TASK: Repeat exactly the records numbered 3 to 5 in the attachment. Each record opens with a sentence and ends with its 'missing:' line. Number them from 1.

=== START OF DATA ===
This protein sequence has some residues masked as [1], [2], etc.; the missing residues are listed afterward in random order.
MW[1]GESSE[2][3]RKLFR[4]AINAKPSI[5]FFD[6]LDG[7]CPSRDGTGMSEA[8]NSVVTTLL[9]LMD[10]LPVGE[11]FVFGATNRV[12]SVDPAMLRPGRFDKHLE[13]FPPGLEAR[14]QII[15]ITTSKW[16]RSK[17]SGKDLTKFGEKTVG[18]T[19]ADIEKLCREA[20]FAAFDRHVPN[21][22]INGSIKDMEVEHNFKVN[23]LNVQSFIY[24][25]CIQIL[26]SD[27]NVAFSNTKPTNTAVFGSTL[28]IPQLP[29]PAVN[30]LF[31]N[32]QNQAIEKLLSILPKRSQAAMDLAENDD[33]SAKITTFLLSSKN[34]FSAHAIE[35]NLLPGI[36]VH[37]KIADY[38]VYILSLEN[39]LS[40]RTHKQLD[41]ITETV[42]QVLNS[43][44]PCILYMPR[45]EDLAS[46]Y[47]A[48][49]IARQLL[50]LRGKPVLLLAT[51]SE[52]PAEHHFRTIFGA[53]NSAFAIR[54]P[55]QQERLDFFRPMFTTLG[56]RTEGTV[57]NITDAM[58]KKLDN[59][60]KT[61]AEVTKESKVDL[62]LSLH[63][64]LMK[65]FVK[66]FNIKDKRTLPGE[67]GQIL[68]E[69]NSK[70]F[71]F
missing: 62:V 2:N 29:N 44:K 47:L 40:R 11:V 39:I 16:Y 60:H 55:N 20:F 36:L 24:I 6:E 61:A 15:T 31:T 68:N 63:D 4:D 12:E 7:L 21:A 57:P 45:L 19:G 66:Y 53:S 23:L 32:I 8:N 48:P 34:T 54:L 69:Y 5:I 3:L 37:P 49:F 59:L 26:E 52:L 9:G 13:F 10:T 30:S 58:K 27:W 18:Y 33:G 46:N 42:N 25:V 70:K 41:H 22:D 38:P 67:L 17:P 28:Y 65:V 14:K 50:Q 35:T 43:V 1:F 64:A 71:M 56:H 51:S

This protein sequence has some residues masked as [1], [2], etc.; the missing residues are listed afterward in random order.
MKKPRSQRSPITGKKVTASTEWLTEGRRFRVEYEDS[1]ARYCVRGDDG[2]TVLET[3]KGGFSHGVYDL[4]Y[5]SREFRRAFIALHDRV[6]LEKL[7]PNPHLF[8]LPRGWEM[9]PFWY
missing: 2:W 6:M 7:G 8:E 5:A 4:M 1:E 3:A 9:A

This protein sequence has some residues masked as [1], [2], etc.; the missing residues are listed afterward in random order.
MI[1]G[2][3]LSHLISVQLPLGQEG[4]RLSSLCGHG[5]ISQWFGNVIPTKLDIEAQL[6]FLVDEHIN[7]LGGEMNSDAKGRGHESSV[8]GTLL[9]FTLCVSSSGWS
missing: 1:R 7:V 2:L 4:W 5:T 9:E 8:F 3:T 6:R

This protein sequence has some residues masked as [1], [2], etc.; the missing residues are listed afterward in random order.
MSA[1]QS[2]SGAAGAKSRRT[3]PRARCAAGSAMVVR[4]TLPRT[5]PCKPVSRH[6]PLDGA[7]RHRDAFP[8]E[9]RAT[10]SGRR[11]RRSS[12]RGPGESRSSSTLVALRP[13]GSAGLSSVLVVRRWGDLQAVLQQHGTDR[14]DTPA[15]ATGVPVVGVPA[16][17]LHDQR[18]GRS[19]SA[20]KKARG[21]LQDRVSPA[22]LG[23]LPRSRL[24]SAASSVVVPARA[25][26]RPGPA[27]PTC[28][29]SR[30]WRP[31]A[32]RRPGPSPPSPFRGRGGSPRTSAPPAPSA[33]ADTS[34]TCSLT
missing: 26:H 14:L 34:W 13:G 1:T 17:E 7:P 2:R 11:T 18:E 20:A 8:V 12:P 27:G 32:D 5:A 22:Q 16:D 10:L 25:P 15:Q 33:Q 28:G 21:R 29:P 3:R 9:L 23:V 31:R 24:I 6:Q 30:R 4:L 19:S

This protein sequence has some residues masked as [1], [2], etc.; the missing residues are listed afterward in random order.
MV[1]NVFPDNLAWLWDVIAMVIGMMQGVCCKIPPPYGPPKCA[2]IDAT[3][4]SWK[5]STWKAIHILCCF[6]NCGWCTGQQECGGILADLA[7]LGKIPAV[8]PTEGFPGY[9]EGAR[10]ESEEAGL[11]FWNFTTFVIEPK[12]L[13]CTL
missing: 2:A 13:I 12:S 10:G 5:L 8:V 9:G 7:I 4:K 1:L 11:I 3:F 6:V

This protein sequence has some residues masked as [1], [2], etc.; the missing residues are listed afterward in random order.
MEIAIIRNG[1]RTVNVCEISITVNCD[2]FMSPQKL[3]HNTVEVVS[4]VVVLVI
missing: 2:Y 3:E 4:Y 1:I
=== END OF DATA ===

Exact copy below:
This protein sequence has some residues masked as [1], [2], etc.; the missing residues are listed afterward in random order.
MI[1]G[2][3]LSHLISVQLPLGQEG[4]RLSSLCGHG[5]ISQWFGNVIPTKLDIEAQL[6]FLVDEHIN[7]LGGEMNSDAKGRGHESSV[8]GTLL[9]FTLCVSSSGWS
missing: 1:R 7:V 2:L 4:W 5:T 9:E 8:F 3:T 6:R

This protein sequence has some residues masked as [1], [2], etc.; the missing residues are listed afterward in random order.
MSA[1]QS[2]SGAAGAKSRRT[3]PRARCAAGSAMVVR[4]TLPRT[5]PCKPVSRH[6]PLDGA[7]RHRDAFP[8]E[9]RAT[10]SGRR[11]RRSS[12]RGPGESRSSSTLVALRP[13]GSAGLSSVLVVRRWGDLQAVLQQHGTDR[14]DTPA[15]ATGVPVVGVPA[16][17]LHDQR[18]GRS[19]SA[20]KKARG[21]LQDRVSPA[22]LG[23]LPRSRL[24]SAASSVVVPARA[25][26]RPGPA[27]PTC[28][29]SR[30]WRP[31]A[32]RRPGPSPPSPFRGRGGSPRTSAPPAPSA[33]ADTS[34]TCSLT
missing: 26:H 14:L 34:W 13:G 1:T 17:E 7:P 2:R 11:T 18:E 20:A 8:V 12:P 27:G 32:D 5:A 22:Q 16:D 10:L 25:P 15:Q 33:Q 28:G 21:R 29:P 3:R 9:L 23:V 31:R 24:I 6:Q 30:R 4:L 19:S

This protein sequence has some residues masked as [1], [2], etc.; the missing residues are listed afterward in random order.
MV[1]NVFPDNLAWLWDVIAMVIGMMQGVCCKIPPPYGPPKCA[2]IDAT[3][4]SWK[5]STWKAIHILCCF[6]NCGWCTGQQECGGILADLA[7]LGKIPAV[8]PTEGFPGY[9]EGAR[10]ESEEAGL[11]FWNFTTFVIEPK[12]L[13]CTL
missing: 2:A 13:I 12:S 10:G 5:L 8:V 9:G 7:I 4:K 1:L 11:I 3:F 6:V